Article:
The backers of Philadelphia's own World Trade Center, who blamed local politics for derailing the billion-dollar waterfront development, would be exempt from a neighborhood-imposed height limit under a proposed legal settlement by the city.
Such a settlement would clear the highest political hurdle for Martin Schiffman, the lead developer in the Waterfront Renaissance Associates partnership. But actually building the first of four towers at the foot of Callowhill Street on Delaware Avenue remains another matter. The developers have acknowledged that the current economic climate would make financing difficult.
The city and Schiffman are locked in a 2007 lawsuit, filed by Waterfront Renaissance Associates against the city and local civic organizations who encouraged City Councilman Frank DiCicco to establish through legislation a 65-foot height limit in and around Old City.
The height limit was a way to give civic groups leverage by forcing developers to seek variances through Zoning Board of Appeals hearings in which the local neighborhoods groups would have a strong say. The developers claimed the groups, in doing so, breached earlier agreements with the World Trade Center partners to support it. The lawsuit originally focused on the inordinate power that a district City Council member - in this case, DiCicco - can wield over projects.
Two sources familiar with the lawsuit said the city had made the offer to Waterfront Renaissance Associates recently, but had not heard back from the group's attorney, Thomas Leonard. Other properties in the same Old City area would also be exempt to the height restriction as part of the city's solution, one of the sources said.
The World Trade Center would have to go before the Planning Commission for approval, through a new process under Mayor Nutter that puts more power in the hands of city planners than neighborhood groups.
Neither Leonard nor Schiffman, whose suit seeks damages not offered as part of the settlement, would comment. DiCicco, who is not a defendant, also would not comment.
Law Department attorney Benjamin Mather said only: "I can confirm that there have been settlement discussions among the parties, but that's all I'm going to say."
Mather said about 20 individuals have been deposed over the summer. They include DiCicco, Abernathy, and leaders of various civic associations. The case is entering a second phase of "expert discovery," and Mather noted that settlement discussions are not unusual for this point in any lawsuit.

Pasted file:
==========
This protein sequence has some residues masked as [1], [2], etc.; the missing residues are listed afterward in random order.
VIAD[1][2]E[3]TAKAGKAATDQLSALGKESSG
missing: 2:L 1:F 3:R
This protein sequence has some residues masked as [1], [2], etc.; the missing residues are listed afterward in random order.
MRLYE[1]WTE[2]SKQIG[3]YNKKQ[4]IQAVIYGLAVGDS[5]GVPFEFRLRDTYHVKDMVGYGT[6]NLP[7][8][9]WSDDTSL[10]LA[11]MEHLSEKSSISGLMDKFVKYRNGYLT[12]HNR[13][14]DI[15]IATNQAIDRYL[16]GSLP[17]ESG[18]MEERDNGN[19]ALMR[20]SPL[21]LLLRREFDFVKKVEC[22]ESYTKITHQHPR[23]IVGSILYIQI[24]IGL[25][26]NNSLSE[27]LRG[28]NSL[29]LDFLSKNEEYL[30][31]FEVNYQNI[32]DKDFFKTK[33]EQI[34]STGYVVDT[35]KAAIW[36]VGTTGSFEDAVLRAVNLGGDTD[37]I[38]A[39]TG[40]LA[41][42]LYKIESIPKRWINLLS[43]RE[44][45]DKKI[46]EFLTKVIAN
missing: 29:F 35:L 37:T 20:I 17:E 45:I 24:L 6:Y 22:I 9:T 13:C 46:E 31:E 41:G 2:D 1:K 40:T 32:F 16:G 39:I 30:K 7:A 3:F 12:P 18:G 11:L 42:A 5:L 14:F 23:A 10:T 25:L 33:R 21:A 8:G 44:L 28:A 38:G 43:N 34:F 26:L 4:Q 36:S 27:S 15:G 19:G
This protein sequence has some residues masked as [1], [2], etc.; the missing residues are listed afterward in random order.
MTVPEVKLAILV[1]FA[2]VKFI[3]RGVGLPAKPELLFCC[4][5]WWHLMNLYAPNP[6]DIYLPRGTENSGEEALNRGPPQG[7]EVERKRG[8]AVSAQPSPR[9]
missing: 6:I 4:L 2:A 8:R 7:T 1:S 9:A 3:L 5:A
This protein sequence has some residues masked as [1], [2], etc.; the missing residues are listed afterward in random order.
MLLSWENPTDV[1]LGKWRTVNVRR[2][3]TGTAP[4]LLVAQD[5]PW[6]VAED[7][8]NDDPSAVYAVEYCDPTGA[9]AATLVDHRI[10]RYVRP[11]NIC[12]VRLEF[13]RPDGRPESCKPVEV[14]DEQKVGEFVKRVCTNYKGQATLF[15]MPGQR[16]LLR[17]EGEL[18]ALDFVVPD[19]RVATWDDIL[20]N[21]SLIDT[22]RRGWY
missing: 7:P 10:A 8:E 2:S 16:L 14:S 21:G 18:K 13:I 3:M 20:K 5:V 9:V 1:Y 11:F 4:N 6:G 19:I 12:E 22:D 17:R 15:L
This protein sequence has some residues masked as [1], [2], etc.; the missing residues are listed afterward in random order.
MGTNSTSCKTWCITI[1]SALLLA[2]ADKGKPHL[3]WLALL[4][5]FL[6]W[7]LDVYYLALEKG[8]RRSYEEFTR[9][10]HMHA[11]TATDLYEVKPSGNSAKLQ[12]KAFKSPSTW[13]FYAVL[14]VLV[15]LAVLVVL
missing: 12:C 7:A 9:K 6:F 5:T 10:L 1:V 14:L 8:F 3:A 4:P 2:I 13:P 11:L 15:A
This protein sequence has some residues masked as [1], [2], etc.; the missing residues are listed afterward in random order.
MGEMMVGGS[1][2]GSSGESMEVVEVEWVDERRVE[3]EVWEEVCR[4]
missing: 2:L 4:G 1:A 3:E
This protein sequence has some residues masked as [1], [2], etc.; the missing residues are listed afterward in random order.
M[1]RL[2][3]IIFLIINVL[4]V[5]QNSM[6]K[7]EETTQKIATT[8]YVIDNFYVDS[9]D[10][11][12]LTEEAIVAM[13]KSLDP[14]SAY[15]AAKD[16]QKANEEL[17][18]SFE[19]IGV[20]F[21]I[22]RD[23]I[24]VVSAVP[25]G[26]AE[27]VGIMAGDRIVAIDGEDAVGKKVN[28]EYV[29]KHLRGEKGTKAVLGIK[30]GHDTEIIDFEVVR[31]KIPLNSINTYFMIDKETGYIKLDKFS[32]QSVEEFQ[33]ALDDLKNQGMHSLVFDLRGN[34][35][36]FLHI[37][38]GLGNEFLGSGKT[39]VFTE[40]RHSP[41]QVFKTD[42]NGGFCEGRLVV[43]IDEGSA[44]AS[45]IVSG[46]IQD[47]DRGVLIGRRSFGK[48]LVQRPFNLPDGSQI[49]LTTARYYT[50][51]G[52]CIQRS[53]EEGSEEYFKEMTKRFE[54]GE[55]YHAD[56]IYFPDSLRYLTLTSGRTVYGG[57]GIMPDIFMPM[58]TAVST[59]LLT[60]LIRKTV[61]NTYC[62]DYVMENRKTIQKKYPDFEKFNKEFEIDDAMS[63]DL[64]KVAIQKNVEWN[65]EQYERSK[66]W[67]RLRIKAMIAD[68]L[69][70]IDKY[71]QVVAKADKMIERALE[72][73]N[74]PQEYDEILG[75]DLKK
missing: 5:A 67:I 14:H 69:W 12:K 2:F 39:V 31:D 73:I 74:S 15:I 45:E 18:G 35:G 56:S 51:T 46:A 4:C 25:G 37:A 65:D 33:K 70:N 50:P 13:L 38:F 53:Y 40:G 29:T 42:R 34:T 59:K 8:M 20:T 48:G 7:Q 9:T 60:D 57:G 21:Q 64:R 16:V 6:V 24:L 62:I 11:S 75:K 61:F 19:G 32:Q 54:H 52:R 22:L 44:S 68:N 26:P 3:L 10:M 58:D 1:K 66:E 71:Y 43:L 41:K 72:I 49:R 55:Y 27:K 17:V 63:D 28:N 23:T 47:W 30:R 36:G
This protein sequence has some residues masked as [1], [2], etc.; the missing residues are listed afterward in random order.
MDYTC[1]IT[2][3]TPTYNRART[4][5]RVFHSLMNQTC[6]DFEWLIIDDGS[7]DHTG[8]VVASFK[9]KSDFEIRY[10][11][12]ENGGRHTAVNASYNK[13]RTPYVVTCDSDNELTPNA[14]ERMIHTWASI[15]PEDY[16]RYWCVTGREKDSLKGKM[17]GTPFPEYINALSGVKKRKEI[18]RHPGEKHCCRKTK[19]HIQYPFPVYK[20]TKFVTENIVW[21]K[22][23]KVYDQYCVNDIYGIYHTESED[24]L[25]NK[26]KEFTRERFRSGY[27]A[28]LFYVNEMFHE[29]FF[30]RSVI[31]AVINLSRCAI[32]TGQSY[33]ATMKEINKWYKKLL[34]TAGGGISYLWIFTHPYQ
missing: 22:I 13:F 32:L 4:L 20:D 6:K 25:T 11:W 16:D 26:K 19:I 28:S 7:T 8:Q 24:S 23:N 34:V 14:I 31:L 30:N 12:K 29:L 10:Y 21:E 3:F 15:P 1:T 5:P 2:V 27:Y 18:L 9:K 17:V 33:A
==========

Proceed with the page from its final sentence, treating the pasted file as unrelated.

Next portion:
The city and the neighborhood groups deny any wrongdoing, but the case provides a window into - and an indictment of, Schiffman and partners say - the power wielded by local civic groups in the absence of viable land-use laws and a more predictable planning process.
Mayor Nutter and others, including DiCicco, have called for a reform to the system, and a Zoning Code Commission authorized by voters is currently holding public hearings on its recommendations for a complete overhaul of zoning laws.
Schiffman and partners alleged that DiCicco was pandering to votes he needed for reelection in 2007 when he introduced the ordinance in December 2005. They argued that DiCicco forced developers into agreements with civic groups such as the Northern Liberties Neighbors Association. DiCicco has maintained he didn't force developers to do anything.
The developer of the 66-story Bridgman's View Tower at Delaware Avenue and Poplar Street agreed to pay $650,000 into a community development fund managed by NLNA, and developer of the Hoboken Brownstone development at 700 North Delaware Ave. agreed to payments including up to $88,000 a year "for the operation of NLNA's office," according to the lawsuit.
Those payments were contingent on the projects being built - they never were. The Northern Liberties organization was not part of the original agreements with World Trade Center, which was first proposed in 1989. The NLNA was not named as a defendant.
U.S. District Judge Lawrence F. Stengel threw out the conspiracy count in the complaint, however, and the lawsuit now boils down to a breach of contract between the Waterfront Renaissance Associates and three neighborhood groups - Old City Civic Association, River's Edge Civic Association, and the now-defunct Penn's Landing North Civic Association.
Arthur W. "Terry" Lefco, attorney for the three groups, also would not comment.